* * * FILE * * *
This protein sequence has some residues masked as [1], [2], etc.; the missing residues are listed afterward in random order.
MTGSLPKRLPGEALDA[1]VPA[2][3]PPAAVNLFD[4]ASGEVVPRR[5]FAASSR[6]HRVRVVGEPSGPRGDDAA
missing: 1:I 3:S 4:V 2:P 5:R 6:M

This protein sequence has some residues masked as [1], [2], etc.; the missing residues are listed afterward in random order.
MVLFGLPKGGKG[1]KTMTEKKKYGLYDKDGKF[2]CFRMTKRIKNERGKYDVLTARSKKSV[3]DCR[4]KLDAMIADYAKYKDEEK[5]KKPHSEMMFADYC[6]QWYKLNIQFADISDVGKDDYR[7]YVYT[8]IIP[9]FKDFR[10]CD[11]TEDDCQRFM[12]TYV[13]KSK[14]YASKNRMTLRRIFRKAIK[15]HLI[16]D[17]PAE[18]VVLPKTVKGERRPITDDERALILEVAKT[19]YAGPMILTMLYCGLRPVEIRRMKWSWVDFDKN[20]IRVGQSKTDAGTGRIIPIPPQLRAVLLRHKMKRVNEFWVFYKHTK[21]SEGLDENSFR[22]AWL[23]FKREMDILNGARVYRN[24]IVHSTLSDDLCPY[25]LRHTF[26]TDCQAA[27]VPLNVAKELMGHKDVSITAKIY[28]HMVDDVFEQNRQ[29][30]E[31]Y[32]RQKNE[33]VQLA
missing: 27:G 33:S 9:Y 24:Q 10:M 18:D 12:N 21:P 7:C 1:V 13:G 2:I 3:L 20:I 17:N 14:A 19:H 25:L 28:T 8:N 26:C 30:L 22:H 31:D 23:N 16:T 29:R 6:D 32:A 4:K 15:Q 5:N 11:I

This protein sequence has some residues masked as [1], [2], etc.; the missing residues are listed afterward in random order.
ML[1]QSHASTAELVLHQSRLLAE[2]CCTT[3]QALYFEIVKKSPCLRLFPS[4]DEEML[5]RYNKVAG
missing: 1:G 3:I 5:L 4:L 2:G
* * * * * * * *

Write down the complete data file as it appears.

This protein sequence has some residues masked as [1], [2], etc.; the missing residues are listed afterward in random order.
MTGSLPKRLPGEALDA[1]VPA[2][3]PPAAVNLFD[4]ASGEVVPRR[5]FAASSR[6]HRVRVVGEPSGPRGDDAA
missing: 1:I 3:S 4:V 2:P 5:R 6:M

This protein sequence has some residues masked as [1], [2], etc.; the missing residues are listed afterward in random order.
MVLFGLPKGGKG[1]KTMTEKKKYGLYDKDGKF[2]CFRMTKRIKNERGKYDVLTARSKKSV[3]DCR[4]KLDAMIADYAKYKDEEK[5]KKPHSEMMFADYC[6]QWYKLNIQFADISDVGKDDYR[7]YVYT[8]IIP[9]FKDFR[10]CD[11]TEDDCQRFM[12]TYV[13]KSK[14]YASKNRMTLRRIFRKAIK[15]HLI[16]D[17]PAE[18]VVLPKTVKGERRPITDDERALILEVAKT[19]YAGPMILTMLYCGLRPVEIRRMKWSWVDFDKN[20]IRVGQSKTDAGTGRIIPIPPQLRAVLLRHKMKRVNEFWVFYKHTK[21]SEGLDENSFR[22]AWL[23]FKREMDILNGARVYRN[24]IVHSTLSDDLCPY[25]LRHTF[26]TDCQAA[27]VPLNVAKELMGHKDVSITAKIY[28]HMVDDVFEQNRQ[29][30]E[31]Y[32]RQKNE[33]VQLA
missing: 27:G 33:S 9:Y 24:Q 10:M 18:D 12:N 21:P 7:C 1:V 13:G 2:I 3:L 20:I 17:N 14:A 19:H 25:L 28:T 8:N 26:C 30:L 22:H 31:D 23:N 16:T 29:R 6:D 32:A 4:K 15:Q 5:N 11:I

This protein sequence has some residues masked as [1], [2], etc.; the missing residues are listed afterward in random order.
ML[1]QSHASTAELVLHQSRLLAE[2]CCTT[3]QALYFEIVKKSPCLRLFPS[4]DEEML[5]RYNKVAG
missing: 1:G 3:I 5:L 4:L 2:G